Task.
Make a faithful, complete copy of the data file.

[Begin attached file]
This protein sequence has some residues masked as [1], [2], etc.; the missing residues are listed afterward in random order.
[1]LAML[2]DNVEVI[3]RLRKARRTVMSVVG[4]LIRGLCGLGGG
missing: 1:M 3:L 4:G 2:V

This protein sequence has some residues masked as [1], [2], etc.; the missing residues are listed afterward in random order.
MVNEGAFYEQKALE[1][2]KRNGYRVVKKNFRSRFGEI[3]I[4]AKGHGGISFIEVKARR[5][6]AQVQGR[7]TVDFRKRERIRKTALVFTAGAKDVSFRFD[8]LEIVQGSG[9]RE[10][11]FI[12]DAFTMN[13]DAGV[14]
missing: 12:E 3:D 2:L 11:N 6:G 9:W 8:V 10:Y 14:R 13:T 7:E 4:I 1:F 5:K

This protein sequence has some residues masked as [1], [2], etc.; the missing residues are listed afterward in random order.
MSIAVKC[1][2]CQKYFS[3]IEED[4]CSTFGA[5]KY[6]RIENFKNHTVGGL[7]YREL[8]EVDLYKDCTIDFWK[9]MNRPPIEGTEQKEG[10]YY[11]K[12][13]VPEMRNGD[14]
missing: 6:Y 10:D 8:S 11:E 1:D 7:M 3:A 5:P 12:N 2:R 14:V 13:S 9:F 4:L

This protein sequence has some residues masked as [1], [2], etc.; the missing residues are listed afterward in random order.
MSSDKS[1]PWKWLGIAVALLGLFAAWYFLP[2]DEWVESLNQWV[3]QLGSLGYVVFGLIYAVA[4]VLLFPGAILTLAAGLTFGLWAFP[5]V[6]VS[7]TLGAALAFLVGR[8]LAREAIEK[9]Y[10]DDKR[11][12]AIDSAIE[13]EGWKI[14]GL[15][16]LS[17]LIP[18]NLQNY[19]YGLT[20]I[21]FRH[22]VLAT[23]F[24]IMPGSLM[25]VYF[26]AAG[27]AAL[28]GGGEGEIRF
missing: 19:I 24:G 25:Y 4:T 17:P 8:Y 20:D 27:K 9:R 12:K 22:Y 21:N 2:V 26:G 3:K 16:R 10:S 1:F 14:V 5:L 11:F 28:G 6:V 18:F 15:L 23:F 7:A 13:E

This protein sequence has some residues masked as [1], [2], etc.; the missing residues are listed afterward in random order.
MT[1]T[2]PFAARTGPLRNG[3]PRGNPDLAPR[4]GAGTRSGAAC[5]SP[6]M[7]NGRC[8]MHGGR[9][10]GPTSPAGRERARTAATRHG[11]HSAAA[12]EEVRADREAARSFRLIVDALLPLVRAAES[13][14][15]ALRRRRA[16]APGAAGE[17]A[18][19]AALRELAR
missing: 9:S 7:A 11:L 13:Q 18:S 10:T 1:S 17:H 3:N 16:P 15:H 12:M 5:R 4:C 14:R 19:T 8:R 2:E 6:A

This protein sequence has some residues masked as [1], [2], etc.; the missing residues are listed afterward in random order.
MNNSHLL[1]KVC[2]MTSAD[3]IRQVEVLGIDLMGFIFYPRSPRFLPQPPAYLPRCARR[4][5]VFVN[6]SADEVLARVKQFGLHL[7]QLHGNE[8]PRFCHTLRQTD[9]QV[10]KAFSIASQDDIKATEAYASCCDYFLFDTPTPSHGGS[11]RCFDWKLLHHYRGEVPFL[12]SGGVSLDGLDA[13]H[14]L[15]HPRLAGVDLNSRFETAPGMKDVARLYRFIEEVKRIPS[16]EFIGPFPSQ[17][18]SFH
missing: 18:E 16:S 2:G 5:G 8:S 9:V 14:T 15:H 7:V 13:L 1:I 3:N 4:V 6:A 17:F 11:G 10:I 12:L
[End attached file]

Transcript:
This protein sequence has some residues masked as [1], [2], etc.; the missing residues are listed afterward in random order.
[1]LAML[2]DNVEVI[3]RLRKARRTVMSVVG[4]LIRGLCGLGGG
missing: 1:M 3:L 4:G 2:V

This protein sequence has some residues masked as [1], [2], etc.; the missing residues are listed afterward in random order.
MVNEGAFYEQKALE[1][2]KRNGYRVVKKNFRSRFGEI[3]I[4]AKGHGGISFIEVKARR[5][6]AQVQGR[7]TVDFRKRERIRKTALVFTAGAKDVSFRFD[8]LEIVQGSG[9]RE[10][11]FI[12]DAFTMN[13]DAGV[14]
missing: 12:E 3:D 2:L 11:N 6:G 9:W 8:V 10:Y 14:R 13:T 7:E 4:I 1:F 5:K

This protein sequence has some residues masked as [1], [2], etc.; the missing residues are listed afterward in random order.
MSIAVKC[1][2]CQKYFS[3]IEED[4]CSTFGA[5]KY[6]RIENFKNHTVGGL[7]YREL[8]EVDLYKDCTIDFWK[9]MNRPPIEGTEQKEG[10]YY[11]K[12][13]VPEMRNGD[14]
missing: 6:Y 10:D 8:S 11:E 1:D 7:M 3:A 5:P 12:N 2:R 14:V 13:S 9:F 4:L

This protein sequence has some residues masked as [1], [2], etc.; the missing residues are listed afterward in random order.
MSSDKS[1]PWKWLGIAVALLGLFAAWYFLP[2]DEWVESLNQWV[3]QLGSLGYVVFGLIYAVA[4]VLLFPGAILTLAAGLTFGLWAFP[5]V[6]VS[7]TLGAALAFLVGR[8]LAREAIEK[9]Y[10]DDKR[11][12]AIDSAIE[13]EGWKI[14]GL[15][16]LS[17]LIP[18]NLQNY[19]YGLT[20]I[21]FRH[22]VLAT[23]F[24]IMPGSLM[25]VYF[26]AAG[27]AAL[28]GGGEGEIRF
missing: 19:I 24:G 25:Y 4:T 17:P 8:Y 20:D 27:K 9:R 12:K 22:Y 21:N 2:V 26:G 3:K 16:R 10:S 1:F 14:V 5:L 11:F 28:G 6:V 18:F 15:L 23:F 7:A 13:E

This protein sequence has some residues masked as [1], [2], etc.; the missing residues are listed afterward in random order.
MT[1]T[2]PFAARTGPLRNG[3]PRGNPDLAPR[4]GAGTRSGAAC[5]SP[6]M[7]NGRC[8]MHGGR[9][10]GPTSPAGRERARTAATRHG[11]HSAAA[12]EEVRADREAARSFRLIVDALLPLVRAAES[13][14][15]ALRRRRA[16]APGAAGE[17]A[18][19]AALRELAR
missing: 9:S 7:A 11:L 13:Q 18:S 10:T 1:S 17:H 3:N 16:P 15:H 12:M 5:R 4:C 14:R 19:T 8:R 2:E 6:A

This protein sequence has some residues masked as [1], [2], etc.; the missing residues are listed afterward in random order.
MNNSHLL[1]KVC[2]MTSAD[3]IRQVEVLGIDLMGFIFYPRSPRFLPQPPAYLPRCARR[4][5]VFVN[6]SADEVLARVKQFGLHL[7]QLHGNE[8]PRFCHTLRQTD[9]QV[10]KAFSIASQDDIKATEAYASCCDYFLFDTPTPSHGGS[11]RCFDWKLLHHYRGEVPFL[12]SGGVSLDGLDA[13]H[14]L[15]HPRLAGVDLNSRFETAPGMKDVARLYRFIEEVKRIPS[16]EFIGPFPSQ[17][18]SFH
missing: 18:E 16:S 2:G 5:G 8:S 9:V 14:T 15:H 7:V 13:L 1:I 3:N 4:V 6:A 17:F 11:G 10:I 12:L